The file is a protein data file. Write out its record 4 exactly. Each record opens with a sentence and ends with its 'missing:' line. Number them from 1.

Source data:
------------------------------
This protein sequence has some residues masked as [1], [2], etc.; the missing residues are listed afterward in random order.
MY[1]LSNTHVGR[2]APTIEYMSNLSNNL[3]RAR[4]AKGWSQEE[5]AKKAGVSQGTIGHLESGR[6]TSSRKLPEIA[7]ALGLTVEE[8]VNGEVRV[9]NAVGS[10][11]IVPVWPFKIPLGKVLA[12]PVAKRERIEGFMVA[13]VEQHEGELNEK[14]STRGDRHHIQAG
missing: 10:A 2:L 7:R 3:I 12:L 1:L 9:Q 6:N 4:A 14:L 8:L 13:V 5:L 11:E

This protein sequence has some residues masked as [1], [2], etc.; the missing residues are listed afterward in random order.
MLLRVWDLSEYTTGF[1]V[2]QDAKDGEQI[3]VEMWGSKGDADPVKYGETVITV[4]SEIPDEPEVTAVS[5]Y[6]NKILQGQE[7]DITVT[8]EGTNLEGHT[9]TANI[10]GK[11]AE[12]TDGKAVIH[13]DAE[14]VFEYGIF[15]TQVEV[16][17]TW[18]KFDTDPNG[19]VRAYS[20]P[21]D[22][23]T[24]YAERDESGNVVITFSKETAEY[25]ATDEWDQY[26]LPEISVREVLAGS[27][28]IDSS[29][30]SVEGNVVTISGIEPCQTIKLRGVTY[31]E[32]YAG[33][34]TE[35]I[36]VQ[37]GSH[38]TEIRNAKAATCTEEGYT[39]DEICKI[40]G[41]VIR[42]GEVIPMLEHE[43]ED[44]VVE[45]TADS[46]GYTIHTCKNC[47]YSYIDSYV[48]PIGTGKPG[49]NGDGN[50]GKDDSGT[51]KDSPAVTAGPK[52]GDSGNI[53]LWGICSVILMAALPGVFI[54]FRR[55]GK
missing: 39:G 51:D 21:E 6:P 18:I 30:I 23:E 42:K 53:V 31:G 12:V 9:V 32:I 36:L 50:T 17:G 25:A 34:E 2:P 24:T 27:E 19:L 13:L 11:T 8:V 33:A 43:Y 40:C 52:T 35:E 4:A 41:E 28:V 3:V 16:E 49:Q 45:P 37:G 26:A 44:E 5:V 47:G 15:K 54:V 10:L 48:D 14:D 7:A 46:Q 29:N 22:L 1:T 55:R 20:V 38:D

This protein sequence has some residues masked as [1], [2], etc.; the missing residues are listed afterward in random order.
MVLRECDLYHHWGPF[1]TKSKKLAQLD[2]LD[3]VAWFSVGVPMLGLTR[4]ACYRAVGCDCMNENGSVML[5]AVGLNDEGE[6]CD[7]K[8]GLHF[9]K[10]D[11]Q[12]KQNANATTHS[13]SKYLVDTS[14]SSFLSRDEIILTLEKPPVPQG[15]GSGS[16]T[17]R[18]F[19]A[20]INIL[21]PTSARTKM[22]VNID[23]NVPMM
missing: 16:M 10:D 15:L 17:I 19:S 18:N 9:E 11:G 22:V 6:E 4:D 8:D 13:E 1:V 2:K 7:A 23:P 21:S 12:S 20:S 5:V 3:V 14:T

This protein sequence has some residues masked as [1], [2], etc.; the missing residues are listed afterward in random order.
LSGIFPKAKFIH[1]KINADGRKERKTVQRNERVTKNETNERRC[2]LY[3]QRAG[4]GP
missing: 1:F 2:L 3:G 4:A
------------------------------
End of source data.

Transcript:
This protein sequence has some residues masked as [1], [2], etc.; the missing residues are listed afterward in random order.
LSGIFPKAKFIH[1]KINADGRKERKTVQRNERVTKNETNERRC[2]LY[3]QRAG[4]GP
missing: 1:F 2:L 3:G 4:A